In the evening after sunset Ketil took his axe in his hand and went north to the islands. However, he had not gone very far from inhabited areas when he saw a single dragon fly out of a hill to the north. It had writhing coils and a tail like a serpent, but wings like a dragon. Fire angrily burned out of its eyes and mouth. Ketil thought he had never seen such a fish, or any other such being, and that he would rather defend himself against a multitude of men than face it. The dragon came at him, but Ketil defended himself well and mightily with his axe. It went that way for a long time before Ketil pierced a coil and then cut the dragon in half. It fell down dead. After that Ketil went home, and met his father out in the courtyard. Hallbjörn greeted his son well and asked, had he had any trouble with the evil spirits that were said to live in the islands to the north. Ketil said: "I know nothing to confirm that account about where I saw the fishes swim, but it is true that I cut a trout in half in the middle of the waters, where you catch little fish." Hallbjörn said: "One day you will think little of playing such a small part, when you try to make such a living with small fish. I will now give you a new name and call you Ketil Trout." Then they went to rest.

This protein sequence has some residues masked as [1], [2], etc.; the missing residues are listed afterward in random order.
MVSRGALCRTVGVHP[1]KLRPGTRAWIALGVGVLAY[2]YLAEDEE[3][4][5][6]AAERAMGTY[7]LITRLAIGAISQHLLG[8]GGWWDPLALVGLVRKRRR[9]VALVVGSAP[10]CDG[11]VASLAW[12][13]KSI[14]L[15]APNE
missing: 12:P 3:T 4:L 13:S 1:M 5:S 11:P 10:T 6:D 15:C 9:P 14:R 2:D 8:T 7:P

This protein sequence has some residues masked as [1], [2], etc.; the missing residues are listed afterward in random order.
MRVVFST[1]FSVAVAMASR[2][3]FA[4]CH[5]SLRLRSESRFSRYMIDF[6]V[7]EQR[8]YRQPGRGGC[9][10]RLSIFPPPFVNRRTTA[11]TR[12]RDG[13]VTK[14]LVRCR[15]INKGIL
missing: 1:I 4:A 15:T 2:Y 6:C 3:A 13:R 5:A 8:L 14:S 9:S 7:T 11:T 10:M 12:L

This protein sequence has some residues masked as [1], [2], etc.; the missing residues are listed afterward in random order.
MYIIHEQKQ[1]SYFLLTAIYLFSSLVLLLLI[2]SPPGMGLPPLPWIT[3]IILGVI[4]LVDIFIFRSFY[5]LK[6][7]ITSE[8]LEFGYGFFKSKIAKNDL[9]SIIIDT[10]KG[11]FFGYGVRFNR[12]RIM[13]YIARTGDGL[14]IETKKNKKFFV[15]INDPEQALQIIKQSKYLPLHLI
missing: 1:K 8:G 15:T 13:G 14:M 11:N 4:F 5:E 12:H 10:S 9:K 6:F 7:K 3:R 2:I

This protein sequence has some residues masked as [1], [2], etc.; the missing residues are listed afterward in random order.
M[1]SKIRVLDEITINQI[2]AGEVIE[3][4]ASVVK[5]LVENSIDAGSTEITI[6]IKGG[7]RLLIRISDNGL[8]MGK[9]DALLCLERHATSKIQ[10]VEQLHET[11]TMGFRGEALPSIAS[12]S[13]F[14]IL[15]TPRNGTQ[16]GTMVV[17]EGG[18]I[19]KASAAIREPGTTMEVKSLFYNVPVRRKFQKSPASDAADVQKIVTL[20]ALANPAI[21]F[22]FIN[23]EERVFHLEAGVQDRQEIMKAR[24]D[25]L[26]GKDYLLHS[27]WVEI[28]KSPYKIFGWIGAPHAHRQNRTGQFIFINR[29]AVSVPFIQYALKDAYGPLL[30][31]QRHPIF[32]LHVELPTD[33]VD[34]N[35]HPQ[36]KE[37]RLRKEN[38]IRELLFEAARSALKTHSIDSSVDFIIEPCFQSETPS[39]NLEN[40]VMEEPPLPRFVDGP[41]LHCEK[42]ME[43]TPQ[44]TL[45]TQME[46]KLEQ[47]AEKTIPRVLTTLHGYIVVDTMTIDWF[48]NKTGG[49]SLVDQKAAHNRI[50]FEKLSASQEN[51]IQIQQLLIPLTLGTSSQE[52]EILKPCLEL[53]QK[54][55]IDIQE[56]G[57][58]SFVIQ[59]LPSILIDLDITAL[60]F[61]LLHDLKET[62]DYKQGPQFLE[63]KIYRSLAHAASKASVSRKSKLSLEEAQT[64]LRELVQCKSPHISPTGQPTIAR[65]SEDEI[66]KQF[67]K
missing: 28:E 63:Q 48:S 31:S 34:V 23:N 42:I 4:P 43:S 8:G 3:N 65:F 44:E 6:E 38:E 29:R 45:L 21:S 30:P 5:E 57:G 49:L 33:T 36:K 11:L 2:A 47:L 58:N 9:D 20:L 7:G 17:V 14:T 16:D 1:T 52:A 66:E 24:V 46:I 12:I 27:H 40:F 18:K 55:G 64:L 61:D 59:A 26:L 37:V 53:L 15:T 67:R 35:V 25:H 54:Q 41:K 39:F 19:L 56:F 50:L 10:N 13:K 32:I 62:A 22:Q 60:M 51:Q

Now Ketil sat in the kitchen a great deal. Hallbjörn often went out fishing, and told Ketil to come with him. He said Ketil should not sit by the fire, but should go out sea faring. But when Hallbjörn came to his ship, Ketil was already there, and then Hallbjörn knew he did not have to drive him. Then Hallbjörn went over to the prow of the boat, but told Ketil to go over to the side and push them into the water. Ketil did so, but they went nowhere. Hallbjörn said: "You are unlike your kinsmen, although I expect that there is strength in you. But I am accustomed to seeing my kin able to push out a single boat." Ketil heaved then and pushed the boat so hard forward that Hallbjörn almost fell out onto the shingle, but the boat withstood nothing previously but headed out to sea. Hallbjörn said then: "You do not behave as if you belong to my family, when you almost break every bone in my body. But I will now say that I expect you are sufficiently strong for me to test your strength, and I will stand as I am, but you sit forward as before. I think you show promise." Then they went to the fishing-place. Hallbjörn went to a hut, but Ketil went out to sea. He amassed a great catch. Then he encountered two men who were very warrior-like. They wished he let give up his catch. But Ketil refused that and asked them their names. One said he was named Hæng ["trout"], and the other Hrafn, and they were brothers. They attacked him, but Ketil swung his club, struck Hæng overboard, and killed him there, while Hrafn ran away. Ketil went back to the hut, and went his father to talk to him and Hallbjörn asked if he had met any men during the day. Ketil said he had met two brothers, Hæng and Hrafn. Hallbjörn said: "How went your encounter? But I know better, for I have dealt with them. They are brave men, outlaws out of the dwellings some way away." Ketil said he had killed Hæng by knocking him overboard, but Hrafn fled. Hallbjörn said: "Deadly are you, son, to big fish, and it seems your nickname suits you." The next day went they home with his catch. Ketil was eleven winters at that time, and he was becoming more like his kinsmen.